Ecologists wanted for the international panel on biodiversity and ecosystem services (IPBES)

Call for nominations for IPBES expert groups

DEADLINE: February 21, 2014

IPBES logo banner

Would you like to be a member of a platform to improve the role of science in international policy decisions?

The Intergovernmental Platform on Biodiversity and Ecosystem Services (IPBES; is a global program intended to strengthen the role of science in decision-making related to the conservation and sustainable management of biodiversity and ecosystem services.

Like the Intergovernmental Panel on Climate Change (IPCC), the Biodiversity & Ecosystem Services panel is designed to supply the best available science to governments and decision makers worldwide in a time of rapid global change. IPBES is, however, an independent program with both a broader scope and a stronger emphasis on local and regional assessments and strategies.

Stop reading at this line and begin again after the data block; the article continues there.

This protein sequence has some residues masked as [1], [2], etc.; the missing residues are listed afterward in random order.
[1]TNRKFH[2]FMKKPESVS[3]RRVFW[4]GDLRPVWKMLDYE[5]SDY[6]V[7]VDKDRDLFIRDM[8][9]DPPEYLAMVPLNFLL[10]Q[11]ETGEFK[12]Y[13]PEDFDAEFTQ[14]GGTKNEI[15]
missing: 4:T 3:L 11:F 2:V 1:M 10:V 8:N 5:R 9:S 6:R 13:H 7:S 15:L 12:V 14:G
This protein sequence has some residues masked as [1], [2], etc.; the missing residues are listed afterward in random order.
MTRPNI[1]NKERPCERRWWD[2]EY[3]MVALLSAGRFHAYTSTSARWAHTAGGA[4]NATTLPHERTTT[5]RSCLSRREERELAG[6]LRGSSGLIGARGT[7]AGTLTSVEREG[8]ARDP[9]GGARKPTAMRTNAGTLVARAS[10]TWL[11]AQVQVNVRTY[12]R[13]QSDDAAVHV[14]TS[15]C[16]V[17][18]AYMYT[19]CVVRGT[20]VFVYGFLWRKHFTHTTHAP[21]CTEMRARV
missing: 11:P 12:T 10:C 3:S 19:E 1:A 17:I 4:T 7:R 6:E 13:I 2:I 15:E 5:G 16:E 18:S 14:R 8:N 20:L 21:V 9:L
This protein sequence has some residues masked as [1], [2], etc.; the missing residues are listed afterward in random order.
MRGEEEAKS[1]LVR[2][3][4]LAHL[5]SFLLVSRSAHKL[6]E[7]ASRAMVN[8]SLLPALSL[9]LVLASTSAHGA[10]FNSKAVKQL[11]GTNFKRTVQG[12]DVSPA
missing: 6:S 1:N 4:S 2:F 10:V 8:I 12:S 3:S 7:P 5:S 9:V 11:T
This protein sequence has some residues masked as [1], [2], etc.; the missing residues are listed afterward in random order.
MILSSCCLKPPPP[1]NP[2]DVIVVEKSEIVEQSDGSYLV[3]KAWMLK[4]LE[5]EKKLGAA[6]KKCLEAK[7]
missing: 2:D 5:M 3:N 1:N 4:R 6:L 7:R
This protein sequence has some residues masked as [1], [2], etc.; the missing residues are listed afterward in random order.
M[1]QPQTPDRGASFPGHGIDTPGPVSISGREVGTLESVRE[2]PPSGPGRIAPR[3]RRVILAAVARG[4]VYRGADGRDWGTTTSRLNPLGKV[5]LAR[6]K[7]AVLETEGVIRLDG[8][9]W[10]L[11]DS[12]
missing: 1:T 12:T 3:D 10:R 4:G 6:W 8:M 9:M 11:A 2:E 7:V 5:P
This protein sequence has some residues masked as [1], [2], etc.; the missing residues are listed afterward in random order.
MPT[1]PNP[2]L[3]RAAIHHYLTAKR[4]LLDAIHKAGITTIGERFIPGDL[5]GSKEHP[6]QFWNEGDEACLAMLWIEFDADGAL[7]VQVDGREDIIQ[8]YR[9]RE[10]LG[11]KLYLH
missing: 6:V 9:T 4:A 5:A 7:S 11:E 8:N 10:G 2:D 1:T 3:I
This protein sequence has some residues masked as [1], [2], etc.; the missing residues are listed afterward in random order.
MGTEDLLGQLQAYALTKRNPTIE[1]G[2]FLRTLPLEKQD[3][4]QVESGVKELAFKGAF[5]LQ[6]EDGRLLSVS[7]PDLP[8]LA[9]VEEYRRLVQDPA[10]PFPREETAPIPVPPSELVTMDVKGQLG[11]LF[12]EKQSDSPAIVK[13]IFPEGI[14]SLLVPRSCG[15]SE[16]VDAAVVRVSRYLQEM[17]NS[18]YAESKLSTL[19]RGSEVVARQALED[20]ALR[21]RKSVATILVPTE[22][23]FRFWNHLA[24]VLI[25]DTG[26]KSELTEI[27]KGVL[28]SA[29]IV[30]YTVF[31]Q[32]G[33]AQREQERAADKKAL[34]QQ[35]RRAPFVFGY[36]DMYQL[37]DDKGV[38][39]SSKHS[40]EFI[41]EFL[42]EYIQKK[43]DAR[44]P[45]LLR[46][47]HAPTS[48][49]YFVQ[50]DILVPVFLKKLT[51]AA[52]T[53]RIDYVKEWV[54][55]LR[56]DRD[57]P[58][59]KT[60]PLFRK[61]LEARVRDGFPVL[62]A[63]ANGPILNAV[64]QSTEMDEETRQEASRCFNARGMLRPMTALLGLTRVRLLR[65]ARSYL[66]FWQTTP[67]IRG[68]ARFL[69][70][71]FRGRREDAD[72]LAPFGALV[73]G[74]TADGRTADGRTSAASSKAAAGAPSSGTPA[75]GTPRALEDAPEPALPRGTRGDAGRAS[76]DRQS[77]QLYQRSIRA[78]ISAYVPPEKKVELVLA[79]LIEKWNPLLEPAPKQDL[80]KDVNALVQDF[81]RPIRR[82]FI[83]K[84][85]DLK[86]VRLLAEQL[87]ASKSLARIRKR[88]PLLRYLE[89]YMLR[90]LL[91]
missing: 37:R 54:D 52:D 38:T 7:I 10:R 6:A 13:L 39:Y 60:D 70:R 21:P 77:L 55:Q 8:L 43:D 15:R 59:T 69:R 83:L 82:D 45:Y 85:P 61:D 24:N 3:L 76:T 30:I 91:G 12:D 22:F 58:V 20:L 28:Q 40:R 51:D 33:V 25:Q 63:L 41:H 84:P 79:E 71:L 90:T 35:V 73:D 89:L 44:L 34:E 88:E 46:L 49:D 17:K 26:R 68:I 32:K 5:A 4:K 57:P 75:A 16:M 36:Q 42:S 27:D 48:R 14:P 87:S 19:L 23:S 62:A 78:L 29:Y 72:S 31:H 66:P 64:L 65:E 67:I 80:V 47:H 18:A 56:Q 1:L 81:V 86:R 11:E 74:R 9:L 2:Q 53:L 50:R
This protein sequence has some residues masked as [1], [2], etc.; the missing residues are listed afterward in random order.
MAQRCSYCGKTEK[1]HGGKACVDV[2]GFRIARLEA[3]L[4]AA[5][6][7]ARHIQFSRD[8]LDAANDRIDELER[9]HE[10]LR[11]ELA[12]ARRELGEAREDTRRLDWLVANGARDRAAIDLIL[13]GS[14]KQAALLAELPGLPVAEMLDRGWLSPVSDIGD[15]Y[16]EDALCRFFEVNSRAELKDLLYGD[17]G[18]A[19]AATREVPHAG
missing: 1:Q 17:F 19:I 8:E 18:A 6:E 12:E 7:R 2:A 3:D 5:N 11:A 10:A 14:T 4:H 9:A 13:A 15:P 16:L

IPBES-1 in Bonn, Germany. Credit, Anete Berzina IUCN

IPBES-1 in Bonn, Germany. Credit, Anete Berzina IUCN

To promote this science-policy interface, IPBES is seeking scientists for expert groups. The U.S. government and IPBES welcome contributions from a broad multidisciplinary community of natural and social scientists.

ESA invites the leadership of professional societies, nongovernmental organizations, and other groups to send nominations to our Office of Science Programs, where they will be collated and forwarded to U.S. government representatives to IPBES.

Expert areas include:

  • Pollination and food production
  • Production and integration of assessments
  • Scenario analysis and modeling of biodiversity & ecosystem services
  • Methods for valuing biodiversity and nature’s benefits to people
  • A catalog of policy support tools and methodologies


Find more information, including more details on the expert groups and the application form, on the official call here.

Read Hal Mooney’s 2011 IPBES pitch in Science.

Author: Liza Lester

ESA's Communications Officer came on board in the fall of 2011 after a Mass Media Science and Engineering fellowship with AAAS and a doctorate in Molecular and Cellular Biology at the University of Washington.

Share This Post On

Submit a Comment